AUGUSTA — Reza Jalali said he fell in love with photos of coastal Maine when he was being interviewed more than 30 years ago for entry into the U.S.. When he got here, he learned all the photos were taken during the summer.

Jalali shared his story and those of other immigrants during a lunchtime program Friday at the Holocaust and Human Rights Center of Maine on the University of Maine at Augusta campus.

The Iranian author, who is the coordinator of multicultural student affairs at the University of Southern Maine, spoke to more than 50 guests about new Mainers in connection with the “Yearning to Breathe Free: The Immigrant Experience in Maine” exhibit at the Michael Klahr Center, which runs through April 1.

“There is so much national and local attention on immigration, with name-calling and promises to build a wall,” Jalali said. “It must be an election season.”

The crowd chuckled at the remark, but Jalali said the treatment of immigrants, refugees and asylum-seekers is no laughing matter.

“The ugly assumption is that people are coming (to Maine) to stand in welfare lines,” Jalali said. “But they come for the same reasons people always have: safety, affordable living, natural beauty.”

Liz Helitzer, executive director of the human rights center, said telling the story of immigrants is important, especially because of all the rhetoric and hateful speech that seems to be so prevalent on TV and radio right now.

“There is a lot of really challenging rhetoric right now, and a fair amount seems to be targeted at new immigrants, which is shameful,” she said. “We are a country founded by immigrants, and the more that we can remind people that it’s a positive thing to keep growing and increasing our diversity, it helps us become more like what many other states look like.”

Jalali shared eight common myths about immigration with the group, including that immigrants don’t pay taxes and don’t want to learn English. He provided statistical information showing that immigrants pay nearly $100 billion in taxes while only using $5 billion worth of public services and that 83 percent of children with immigrant parents are proficient in English.

Helitzer and Jalali said there is a concern about preaching to the choir, since the people who attended the event already are educated on immigration issues and are sensitive to the struggles new Mainers have.

But Peter Beckerman, of Sidney, who attended the event with his wife, Joan, said Jalali taught them some things.

“We are members of the Jewish community in Waterville, so we are very, very sensitive to this,” said Peter Beckerman, a former municipal attorney. “But what (Jalali) was able to do is educate us on the responses to those myths, so now we can go out and be able to help educate people who have these prejudices.”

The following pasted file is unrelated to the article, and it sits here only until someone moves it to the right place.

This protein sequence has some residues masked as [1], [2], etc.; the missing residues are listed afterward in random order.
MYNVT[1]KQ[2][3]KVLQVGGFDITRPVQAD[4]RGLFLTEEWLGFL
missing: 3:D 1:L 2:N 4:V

Jalali said as a nation founded by immigrants, America has a duty to support people who come to this country for a better life. The Beckermans planned to take Jalali up on his offer by visiting Mainly Groceries and buying something from owner Khalid Zumat, a leader in Augusta’s Iraqi community.

So many people make assumptions about immigrants, Jalali said, that he worries about a Muslim child at school or a woman wearing something that covers her face in Lewiston. He said immigrants represent a small percentage of the people who commit crimes in Maine.

“We must celebrate that,” Jalali said. “We need to re-humanize immigrants by telling their stories and offering a more accurate narrative.”

Another way to educate people who look negatively at immigrants is by providing historical context by telling people that their own great-grandparents and relatives experienced the same things when they came to America.

“Maybe they’ll reach a level of understanding that they shouldn’t do this if their own family members dealt with it too,” Jalali said. “Putting a human face and sharing stories about people contributing to our culture is important.”

Helitzer agreed that everyone needs to hear both sides of the immigrant debate.

“There are people who are on the fence and want to learn more about the topics,” she said. “They are hearing the hate rhetoric on the news, but they need to hear this rhetoric as well.”

Jason Pafundi — 621-5663

[email protected]

Twitter: @jasonpafundiKJ

Only subscribers are eligible to post comments. Please subscribe or to participate in the conversation. Here’s why.

Use the form below to reset your password. When you've submitted your account email, we will send an email with a reset code.